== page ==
In addition, companies trying to build new renewable energy projects are not always able to guarantee stable income from the beginning and face difficulties in attracting investors. In general, companies in developing economies face much higher borrowing costs than companies in developed economies, which adds additional barriers to any renewable energy project. These difficulties are now exacerbated by the economic losses caused by the COVID-19 pandemic, which has lasted much longer in many developing economies in Africa and other regions.

The good news is that there are solutions to these challenges. They include innovative pay-as-you-go business models to share upfront costs, improved policies and regulatory frameworks to promote more projects, and international and regional organizations stepping up efforts to support the development of the industry and reduce costs. The financing cost of renewable energy projects.

All governments and relevant international organizations must urgently reaffirm our commitment to eradicate energy poverty by 2030, including in the upcoming UN High-Level Dialogue on Energy. We must support this commitment with stronger actions.

The European Union and the International Energy Agency are cooperating to make clean energy an integral part of international efforts to achieve net zero emissions. This is how we solve the problem of uneven energy access without locking in any more harmful fossil fuel emissions. The IEA and the European Commission, through their green energy initiative, make access to clean energy the core of our cooperation with African governments.

We will work to increase the number of people, businesses and industries in Africa that have access to affordable, modern and sustainable energy services. In 2021, the European Commission’s green energy initiative will enter a new phase. Once in place, grants, technical assistance and other financial instruments will support investment in renewable energy generation and promote energy efficiency across Africa.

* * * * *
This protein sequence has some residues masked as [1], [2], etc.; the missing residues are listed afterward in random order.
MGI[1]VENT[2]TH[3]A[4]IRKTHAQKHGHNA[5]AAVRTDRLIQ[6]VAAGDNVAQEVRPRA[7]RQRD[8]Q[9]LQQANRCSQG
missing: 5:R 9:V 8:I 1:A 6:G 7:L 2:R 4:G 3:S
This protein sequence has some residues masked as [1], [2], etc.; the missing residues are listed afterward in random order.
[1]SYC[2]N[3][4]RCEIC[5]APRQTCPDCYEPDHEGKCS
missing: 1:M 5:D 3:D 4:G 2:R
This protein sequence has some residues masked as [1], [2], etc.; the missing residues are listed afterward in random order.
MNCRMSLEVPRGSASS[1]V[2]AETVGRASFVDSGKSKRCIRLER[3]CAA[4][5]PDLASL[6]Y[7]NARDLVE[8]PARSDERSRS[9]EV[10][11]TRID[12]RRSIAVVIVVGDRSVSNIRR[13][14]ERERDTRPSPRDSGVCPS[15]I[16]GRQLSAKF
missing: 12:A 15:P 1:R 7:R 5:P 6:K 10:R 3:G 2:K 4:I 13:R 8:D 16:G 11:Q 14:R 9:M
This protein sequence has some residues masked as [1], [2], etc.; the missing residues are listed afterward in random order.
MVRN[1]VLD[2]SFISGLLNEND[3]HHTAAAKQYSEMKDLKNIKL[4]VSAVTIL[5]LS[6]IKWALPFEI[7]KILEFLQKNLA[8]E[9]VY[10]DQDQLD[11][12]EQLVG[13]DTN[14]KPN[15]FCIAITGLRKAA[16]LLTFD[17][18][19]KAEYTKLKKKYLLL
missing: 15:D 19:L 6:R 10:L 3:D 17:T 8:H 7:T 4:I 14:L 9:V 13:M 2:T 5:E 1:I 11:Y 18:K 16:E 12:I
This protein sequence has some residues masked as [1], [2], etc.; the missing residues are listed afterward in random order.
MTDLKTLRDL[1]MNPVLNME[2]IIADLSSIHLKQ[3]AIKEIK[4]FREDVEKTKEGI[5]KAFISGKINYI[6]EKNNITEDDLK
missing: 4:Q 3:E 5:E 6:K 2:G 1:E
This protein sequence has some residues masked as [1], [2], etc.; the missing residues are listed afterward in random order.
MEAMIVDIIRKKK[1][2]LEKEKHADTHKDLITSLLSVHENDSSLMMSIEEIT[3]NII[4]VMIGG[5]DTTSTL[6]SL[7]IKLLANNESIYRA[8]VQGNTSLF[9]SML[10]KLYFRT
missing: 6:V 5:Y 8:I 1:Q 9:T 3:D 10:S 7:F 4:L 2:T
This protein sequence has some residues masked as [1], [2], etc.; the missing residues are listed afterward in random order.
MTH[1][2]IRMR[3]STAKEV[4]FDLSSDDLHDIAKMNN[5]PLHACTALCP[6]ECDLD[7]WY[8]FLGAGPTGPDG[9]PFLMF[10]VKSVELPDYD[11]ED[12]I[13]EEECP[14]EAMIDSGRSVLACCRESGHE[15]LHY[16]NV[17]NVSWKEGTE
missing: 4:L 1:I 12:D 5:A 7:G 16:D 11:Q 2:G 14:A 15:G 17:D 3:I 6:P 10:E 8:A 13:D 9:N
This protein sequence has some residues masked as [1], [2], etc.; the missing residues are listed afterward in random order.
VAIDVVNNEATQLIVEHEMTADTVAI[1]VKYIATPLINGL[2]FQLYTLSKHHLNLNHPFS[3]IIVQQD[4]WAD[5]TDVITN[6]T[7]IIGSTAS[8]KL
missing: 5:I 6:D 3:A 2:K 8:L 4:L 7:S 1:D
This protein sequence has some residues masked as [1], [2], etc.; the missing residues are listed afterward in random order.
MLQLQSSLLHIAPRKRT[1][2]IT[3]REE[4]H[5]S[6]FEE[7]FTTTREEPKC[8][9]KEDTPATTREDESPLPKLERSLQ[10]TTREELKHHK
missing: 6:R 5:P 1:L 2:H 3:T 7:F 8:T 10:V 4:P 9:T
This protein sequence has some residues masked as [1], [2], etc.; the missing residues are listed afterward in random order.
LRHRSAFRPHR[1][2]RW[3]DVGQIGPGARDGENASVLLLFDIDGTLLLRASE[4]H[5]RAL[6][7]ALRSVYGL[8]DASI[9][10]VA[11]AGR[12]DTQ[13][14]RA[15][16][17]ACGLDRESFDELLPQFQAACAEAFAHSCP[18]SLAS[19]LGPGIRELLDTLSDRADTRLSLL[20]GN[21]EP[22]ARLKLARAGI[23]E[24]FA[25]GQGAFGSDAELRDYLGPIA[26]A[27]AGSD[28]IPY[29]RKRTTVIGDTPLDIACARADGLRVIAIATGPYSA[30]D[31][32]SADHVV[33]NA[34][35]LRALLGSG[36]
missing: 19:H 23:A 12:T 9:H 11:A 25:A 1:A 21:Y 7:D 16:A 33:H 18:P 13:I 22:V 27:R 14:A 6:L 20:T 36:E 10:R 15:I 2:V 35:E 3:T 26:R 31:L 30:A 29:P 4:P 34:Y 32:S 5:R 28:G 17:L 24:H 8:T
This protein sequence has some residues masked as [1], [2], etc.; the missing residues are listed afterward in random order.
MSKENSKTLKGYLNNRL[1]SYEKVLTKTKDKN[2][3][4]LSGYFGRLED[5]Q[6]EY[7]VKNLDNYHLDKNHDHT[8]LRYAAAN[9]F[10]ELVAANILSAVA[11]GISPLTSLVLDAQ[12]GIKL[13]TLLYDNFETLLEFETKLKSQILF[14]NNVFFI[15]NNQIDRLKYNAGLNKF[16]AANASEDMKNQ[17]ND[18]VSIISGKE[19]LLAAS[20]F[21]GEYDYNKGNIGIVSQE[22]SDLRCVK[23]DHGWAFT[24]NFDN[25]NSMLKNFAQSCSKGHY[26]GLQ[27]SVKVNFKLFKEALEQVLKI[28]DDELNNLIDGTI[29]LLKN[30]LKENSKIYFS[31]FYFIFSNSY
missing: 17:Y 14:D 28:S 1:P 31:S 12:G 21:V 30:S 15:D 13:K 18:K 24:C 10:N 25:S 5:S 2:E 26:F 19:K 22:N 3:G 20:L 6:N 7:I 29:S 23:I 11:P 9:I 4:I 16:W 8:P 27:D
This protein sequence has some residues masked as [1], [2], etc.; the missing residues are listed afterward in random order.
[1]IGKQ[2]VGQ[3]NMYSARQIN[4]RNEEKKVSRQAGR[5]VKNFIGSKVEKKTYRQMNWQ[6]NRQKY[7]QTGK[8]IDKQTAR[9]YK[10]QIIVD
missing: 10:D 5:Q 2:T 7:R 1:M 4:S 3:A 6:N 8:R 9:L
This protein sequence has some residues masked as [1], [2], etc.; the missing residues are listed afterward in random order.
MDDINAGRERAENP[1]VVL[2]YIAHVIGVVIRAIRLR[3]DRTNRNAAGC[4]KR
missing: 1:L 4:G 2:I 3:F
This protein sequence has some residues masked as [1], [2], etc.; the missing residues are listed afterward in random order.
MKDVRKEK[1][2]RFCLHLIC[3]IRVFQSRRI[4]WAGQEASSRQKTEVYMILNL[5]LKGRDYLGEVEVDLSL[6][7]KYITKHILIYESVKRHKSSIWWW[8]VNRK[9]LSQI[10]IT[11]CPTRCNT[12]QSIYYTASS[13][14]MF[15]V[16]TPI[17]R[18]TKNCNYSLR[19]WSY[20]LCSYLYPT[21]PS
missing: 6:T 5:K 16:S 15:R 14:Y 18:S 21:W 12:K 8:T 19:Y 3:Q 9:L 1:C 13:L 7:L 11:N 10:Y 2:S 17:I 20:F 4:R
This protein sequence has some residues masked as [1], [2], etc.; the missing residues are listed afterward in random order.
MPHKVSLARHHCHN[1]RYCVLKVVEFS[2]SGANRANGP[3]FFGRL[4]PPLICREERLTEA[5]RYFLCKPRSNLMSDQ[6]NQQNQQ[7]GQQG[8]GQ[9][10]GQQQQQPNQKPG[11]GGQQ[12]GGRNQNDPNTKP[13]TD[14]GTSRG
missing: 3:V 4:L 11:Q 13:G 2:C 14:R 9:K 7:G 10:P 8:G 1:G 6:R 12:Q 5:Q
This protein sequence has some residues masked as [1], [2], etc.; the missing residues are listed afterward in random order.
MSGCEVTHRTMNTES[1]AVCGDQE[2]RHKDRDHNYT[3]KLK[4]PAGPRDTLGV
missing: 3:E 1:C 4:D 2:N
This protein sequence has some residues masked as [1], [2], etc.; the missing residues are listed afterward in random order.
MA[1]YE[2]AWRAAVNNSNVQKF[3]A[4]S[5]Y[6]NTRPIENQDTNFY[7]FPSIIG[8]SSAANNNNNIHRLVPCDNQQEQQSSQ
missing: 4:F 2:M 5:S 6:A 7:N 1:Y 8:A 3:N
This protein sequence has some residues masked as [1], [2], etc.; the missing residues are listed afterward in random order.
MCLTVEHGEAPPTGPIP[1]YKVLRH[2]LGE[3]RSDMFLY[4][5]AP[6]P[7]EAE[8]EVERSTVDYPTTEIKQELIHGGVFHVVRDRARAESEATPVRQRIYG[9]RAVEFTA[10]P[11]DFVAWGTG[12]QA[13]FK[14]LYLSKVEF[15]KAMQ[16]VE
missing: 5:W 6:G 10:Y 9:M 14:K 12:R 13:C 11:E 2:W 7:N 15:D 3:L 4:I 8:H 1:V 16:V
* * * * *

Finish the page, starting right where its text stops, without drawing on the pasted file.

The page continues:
In the next seven years, 30% of the EU’s international cooperation budget will be used to combat climate change. But public funds alone are not enough. Private sector investment will be the key, and many European companies are ready to step in. But if we are to succeed in making Africa’s energy poverty a thing of the past, we need the world’s joint efforts to end overseas financing of coal power, accelerate cooperation in the development of clean power in Africa, and increase financial support from developed economies.

Let us be clear-access to clean energy is not just climate action. Renewable energy is a good business and an economical way to generate electricity. Investing in clean energy is a comprehensive economic development strategy. Therefore, we count on other major economies and organizations to work with us to take concrete steps to make energy poverty history in the next decade.

The views expressed in this article are those of the author and do not necessarily reflect Al Jazeera’s editorial stance.